PARIS (Reuters) - French artificial heart maker Carmat’s first patient is in a “very satisfactory condition” 12 days after being fitted with the device, the hospital treating him said on Monday.
The 75-year-old Frenchman is eating normally and spent three hours sitting in a chair in the company of his family on Sunday, the team caring for him at the Georges Pompidou European Hospital in Paris said.
“The artificial heart is functioning normally, automatically catering to the body’s needs without any manual adjustment necessary,” surgeons Alain Carpentier and Christian Latremouille said in a statement issued by the hospital.
Three more patients in France are due to be fitted with the device. In this first series of clinical studies, its success will be judged on whether patients survive with the implant for at least a month.
The people selected suffer from terminal heart failure - when the sick heart can no longer pump enough blood to sustain the body - and would otherwise have only a few days or weeks to live.
The hospital said it would give another update on the first patient in one week. A spokeswoman for Carmat said the company declined to comment at such an early stage in the trial.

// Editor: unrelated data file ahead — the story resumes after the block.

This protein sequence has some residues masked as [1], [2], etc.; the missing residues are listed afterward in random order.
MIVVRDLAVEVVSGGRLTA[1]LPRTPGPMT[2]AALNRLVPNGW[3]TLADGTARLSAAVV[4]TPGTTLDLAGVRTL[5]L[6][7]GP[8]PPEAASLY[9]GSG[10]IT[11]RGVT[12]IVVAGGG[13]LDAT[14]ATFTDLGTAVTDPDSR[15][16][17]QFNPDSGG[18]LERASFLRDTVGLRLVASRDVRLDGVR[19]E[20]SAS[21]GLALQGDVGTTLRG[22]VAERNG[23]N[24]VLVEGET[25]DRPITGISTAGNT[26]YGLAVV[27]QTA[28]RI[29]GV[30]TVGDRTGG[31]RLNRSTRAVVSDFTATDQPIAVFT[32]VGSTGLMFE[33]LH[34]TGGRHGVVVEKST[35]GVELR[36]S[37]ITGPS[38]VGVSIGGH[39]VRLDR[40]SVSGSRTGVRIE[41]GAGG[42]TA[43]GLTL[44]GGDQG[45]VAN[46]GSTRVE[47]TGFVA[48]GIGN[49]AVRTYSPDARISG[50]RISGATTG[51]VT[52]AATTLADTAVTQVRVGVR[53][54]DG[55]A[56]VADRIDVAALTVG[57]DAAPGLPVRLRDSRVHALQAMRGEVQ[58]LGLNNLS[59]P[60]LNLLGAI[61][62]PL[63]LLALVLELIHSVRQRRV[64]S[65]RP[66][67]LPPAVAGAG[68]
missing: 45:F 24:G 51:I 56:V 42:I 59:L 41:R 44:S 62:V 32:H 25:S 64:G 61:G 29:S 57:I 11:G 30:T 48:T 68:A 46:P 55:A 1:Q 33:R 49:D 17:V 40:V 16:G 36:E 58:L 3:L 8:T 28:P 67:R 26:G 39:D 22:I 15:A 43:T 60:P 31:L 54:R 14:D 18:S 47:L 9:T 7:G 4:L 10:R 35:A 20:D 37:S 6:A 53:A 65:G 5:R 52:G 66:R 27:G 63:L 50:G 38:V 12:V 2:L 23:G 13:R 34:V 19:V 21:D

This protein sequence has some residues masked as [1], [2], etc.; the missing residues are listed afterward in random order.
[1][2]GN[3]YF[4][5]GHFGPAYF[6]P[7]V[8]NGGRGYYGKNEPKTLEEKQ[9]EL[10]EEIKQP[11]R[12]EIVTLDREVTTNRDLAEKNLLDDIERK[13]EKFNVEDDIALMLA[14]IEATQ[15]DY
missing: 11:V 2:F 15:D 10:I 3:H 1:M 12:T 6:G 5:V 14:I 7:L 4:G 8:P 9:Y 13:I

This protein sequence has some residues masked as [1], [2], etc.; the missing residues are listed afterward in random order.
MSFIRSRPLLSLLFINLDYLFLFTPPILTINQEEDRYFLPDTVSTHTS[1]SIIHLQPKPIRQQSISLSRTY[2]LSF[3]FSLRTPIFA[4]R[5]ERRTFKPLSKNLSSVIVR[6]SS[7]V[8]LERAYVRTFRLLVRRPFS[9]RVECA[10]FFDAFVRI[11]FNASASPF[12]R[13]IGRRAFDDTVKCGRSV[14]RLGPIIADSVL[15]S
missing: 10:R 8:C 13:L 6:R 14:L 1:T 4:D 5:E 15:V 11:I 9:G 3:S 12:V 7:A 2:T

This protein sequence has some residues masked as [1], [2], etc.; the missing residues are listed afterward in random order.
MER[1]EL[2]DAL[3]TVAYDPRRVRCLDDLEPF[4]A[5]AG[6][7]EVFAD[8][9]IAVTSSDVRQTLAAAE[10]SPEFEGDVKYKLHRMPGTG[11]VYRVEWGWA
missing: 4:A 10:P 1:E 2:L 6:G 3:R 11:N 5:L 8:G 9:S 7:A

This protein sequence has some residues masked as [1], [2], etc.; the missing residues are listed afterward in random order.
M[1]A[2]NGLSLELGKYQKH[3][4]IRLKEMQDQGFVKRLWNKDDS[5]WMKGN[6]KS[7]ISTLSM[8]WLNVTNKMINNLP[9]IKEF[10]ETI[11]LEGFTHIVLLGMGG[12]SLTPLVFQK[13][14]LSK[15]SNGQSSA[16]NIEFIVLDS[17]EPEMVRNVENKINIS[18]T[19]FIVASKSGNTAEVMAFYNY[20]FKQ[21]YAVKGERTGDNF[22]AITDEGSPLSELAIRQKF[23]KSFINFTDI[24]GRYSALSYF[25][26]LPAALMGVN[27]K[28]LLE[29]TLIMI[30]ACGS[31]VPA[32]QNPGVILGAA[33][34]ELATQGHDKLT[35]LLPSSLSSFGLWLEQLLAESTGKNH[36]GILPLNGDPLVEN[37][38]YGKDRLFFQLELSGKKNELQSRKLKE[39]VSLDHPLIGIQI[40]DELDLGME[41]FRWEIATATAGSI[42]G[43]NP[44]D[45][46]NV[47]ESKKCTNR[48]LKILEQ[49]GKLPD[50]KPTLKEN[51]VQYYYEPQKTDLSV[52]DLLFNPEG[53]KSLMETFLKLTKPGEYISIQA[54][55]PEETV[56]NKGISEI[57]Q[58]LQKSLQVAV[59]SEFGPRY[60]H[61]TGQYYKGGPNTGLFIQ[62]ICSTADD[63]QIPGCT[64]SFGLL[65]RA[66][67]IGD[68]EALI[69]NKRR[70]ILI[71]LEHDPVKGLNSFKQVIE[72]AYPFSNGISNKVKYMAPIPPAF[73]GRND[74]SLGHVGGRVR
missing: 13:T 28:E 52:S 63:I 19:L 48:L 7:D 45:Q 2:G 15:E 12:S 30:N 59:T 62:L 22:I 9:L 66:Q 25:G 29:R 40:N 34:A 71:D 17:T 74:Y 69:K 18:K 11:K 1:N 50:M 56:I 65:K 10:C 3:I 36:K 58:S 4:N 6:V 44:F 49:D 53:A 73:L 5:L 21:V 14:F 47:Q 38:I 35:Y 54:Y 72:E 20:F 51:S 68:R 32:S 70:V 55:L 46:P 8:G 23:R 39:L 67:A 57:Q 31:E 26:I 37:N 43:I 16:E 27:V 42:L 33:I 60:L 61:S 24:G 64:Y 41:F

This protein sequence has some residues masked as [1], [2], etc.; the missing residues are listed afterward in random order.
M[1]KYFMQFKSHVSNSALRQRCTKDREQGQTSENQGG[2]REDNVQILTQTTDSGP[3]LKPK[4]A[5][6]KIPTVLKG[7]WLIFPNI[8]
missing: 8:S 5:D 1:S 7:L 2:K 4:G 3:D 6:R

Heart-assistance devices have been used for decades as a temporary solution for patients awaiting transplants, but Carmat’s bioprosthetic product is designed to replace the real heart over the long term, mimicking nature using biological materials and sensors.
It aims to extend life for patients suffering from terminal heart failure who cannot hope for a heart transplant, often because they are too old and donors too scarce.
Carmat shares were 4.2 percent higher at 112.39 euros at 1308 GMT, trading in volumes more than twice the daily average of the past three months.
Additional reporting by Alexandre Boksenbaum-Granier; Editing by James Regan